The ubiquity of selfie sticks has met with mixed reviews. While they are, in fact, sweeping the globe (more than 100,000 selfie stick ring light had been sold as of December 2014, according to Bloomberg News), not everyone is a fan.
A spokesman for Disney said of Walt Disney World's decision to ban selfie sticks from its theme parks around the globe, "The main reason we did this is because it has become a safety concern for guests and cast. Even though they were never allowed on roller coasters and rides, people would still bring them in."
"They shot photos while riding Big Thunder Mountain Railroad with sticks," the spokesman said. "We had to stop the rides and take time to reload and get them going again. It was a big safety issue for everyone on the ride. That was the reason we made that decision."
The ban became effective in the U.S. on June 30 and at the international parks on July 1. Selfie sticks are, however, still allowed in Downtown Disney and at Disney hotels and resorts.
Disney has been far from alone in the fight against selfie sticks. The Coachella and Lollapalooza music festivals banned the devices this year, as have Beijing's Forbidden City, the Van Gogh Museum in Amsterdam, all of Mecca in Saudi Arabia, the Sistine Chapel, Versailles, the Metropolitan Museum of Art in New York, the National Gallery in London and all sports stadiums in Brazil.
"Banning selfie sticks in [Brazil's] stadiums began as a gradual process in a couple of cities and states," said Joao H. Rodrigues, U.S. & Canada Media Relations executive in charge of the international promotions for the Brazilian Ministry of Tourism and the Ministry of Sports.
"Local police, in charge of security at the stadiums, realized that people could be injured by selfie sticks, either by accident or during fights," Rodrigues said. "Fast forward a few months and now all soccer stadiums in the country have banned them."
Selfie sticks are also not allowed during most Carnival parades and, most recently, the organizers of Rock in Rio announced that they wouldn't allow anyone to bring selfie sticks to the concert grounds.
In places like national monuments, theme parks and museums it is understandable that hordes of tourists toting 2-foot-long metal rods could gum up the works.
Not only do they disrupt the aesthetics of otherwise picturesque photo ops, they present safety and privacy issues.
London's National Gallery issued a statement banning separate self filling light as part of its promise to protect paintings, copyrighted materials, individual privacy and the overall visitor experience.
In other places around the world, the ban on selfie sticks is more widespread and extreme, as people have gone above and beyond in an attempt to out-selfie their fellow followers on Instagram and Facebook, suggesting that the selfie craze is reaching ridiculous levels.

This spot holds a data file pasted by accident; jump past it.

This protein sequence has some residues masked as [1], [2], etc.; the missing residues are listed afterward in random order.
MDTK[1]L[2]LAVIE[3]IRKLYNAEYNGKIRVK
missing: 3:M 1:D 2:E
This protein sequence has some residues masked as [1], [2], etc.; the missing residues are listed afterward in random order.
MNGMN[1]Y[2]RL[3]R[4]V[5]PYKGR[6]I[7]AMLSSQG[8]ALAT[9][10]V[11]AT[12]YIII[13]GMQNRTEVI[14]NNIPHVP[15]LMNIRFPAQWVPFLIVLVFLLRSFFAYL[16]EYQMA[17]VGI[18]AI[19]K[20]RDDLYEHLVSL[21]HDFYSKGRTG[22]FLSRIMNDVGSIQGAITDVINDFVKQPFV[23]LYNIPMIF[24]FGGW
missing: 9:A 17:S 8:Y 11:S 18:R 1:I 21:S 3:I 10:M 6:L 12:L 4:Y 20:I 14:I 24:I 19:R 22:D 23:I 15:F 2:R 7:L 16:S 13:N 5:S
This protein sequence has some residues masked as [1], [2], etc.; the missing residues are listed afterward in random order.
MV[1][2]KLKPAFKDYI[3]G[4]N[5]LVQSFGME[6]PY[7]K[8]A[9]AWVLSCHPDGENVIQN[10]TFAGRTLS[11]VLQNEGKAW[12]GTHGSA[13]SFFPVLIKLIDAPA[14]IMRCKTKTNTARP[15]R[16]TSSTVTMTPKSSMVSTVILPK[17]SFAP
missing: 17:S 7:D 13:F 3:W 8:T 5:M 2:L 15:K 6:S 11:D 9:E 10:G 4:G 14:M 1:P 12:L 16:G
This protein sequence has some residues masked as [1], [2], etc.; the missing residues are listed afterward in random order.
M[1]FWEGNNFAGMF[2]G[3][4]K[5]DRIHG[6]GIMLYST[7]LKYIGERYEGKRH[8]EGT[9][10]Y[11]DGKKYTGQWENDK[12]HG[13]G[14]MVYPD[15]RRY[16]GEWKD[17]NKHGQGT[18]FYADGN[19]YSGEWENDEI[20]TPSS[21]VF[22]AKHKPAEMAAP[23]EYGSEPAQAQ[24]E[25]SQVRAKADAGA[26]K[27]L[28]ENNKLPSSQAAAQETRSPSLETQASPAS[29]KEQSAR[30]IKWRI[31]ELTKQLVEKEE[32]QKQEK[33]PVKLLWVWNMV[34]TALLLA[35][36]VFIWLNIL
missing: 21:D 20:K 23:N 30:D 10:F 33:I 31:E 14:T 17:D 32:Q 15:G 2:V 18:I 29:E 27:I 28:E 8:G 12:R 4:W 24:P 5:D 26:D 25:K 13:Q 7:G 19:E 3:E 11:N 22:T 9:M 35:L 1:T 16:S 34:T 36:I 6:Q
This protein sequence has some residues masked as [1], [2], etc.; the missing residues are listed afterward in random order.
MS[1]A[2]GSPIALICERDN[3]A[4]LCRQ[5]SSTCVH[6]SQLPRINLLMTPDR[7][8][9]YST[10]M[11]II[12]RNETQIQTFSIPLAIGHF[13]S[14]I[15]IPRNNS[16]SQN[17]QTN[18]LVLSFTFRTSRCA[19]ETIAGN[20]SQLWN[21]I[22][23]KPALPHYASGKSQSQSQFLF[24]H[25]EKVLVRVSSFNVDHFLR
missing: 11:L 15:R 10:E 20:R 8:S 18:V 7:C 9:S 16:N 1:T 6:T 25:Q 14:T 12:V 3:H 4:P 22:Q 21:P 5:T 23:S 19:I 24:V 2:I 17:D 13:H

In July, the Russian Interior Ministry revealed a brochure highlighting selfie safety tips; according to Tass, Russia's news agency, at least 100 people were injured in 2015 while taking selfies, and 10 people died.
"The guide entitled 'Take Safe Selfies -- A Cute Selfie May Cost You Your Life' aims to minimize the number of selfie fatalities and stop the dangerous selfie trend," Tass reported.
Similarly, Lake Tahoe felt it had to go so far as to ask visitors to refrain from taking selfies with bears. As if it were not abundantly obvious, the destination has had to spell out specifically that having one's back to the animals presents a safety issue, a clear indication that common sense flies out the window in the name of out-selfie-ing Instagram and Facebook followers.
South Korea banned the selfie-stick nationwide last November, although since then the government has limited this ban to sticks that use Bluetooth technology because, according to the country's radio management agency, the sticks might interfere with other devices using the same radio frequencies and therefore are seen as "communication devices."
Still, despite the bans, despite rising safety issues and despite overall questions of common sense, folding selfie stick portable are as prevalent as ever. The public will not be denied a quality selfie, and photophile suppliers are only too happy to feed the frenzy.
In December 2013, Turkish Airlines released a YouTube video ad called "Kobe vs. Messi: The Selfie ShootOut," in which Kobe Bryant and Lionel Messi engage in an epic battle of selfies.
The spot, which was voted "ad of the decade" by YouTube as part of its 10th anniversary celebrations, has drawn 142 million views to date.
In fact, many travel brands -- hotels in particular -- are capitalizing on the selfie trend as a marketing and promotion tool, realizing it can be a brilliant promotional strategy since guests who show themselves having wonderful experiences offer priceless free publicity by inspiring their friends and family back home to have similar experiences.
Kimpton Hotels & Restaurants noticed the volume of guests posting selfies at Kimpton properties: at the pool, the beach, at Wine Hour and even hundreds of #RockTheRobe selfies in its signature animal-print robes.
"We love the 'selfie movement' because it gives us a glimpse into what people love about the brand and what they are experiencing and feeling at our hotels," said a Kimpton spokesperson.
"Next, we wanted to find a way to reward people for continuing to post and share these moments with us."
In order to make the selfie experience easier, the brand has been hosting an ongoing social contest built around selfies and has stocked every hotel with selfie sticks, which are available for guests to borrow from the front desk. Using the hashtag #AdoreTheSelfie, participants post a selfie and are automatically entered to win an array of prizes.
Similarly, the JW Marriott Desert Springs Resort & Spa in Palm Desert, Calif., has an Indulge Your Selfie promotion: Guests are given a loaner selfie stick upon arrival and are encouraged to tag themselves around the property with a variety of hashtags.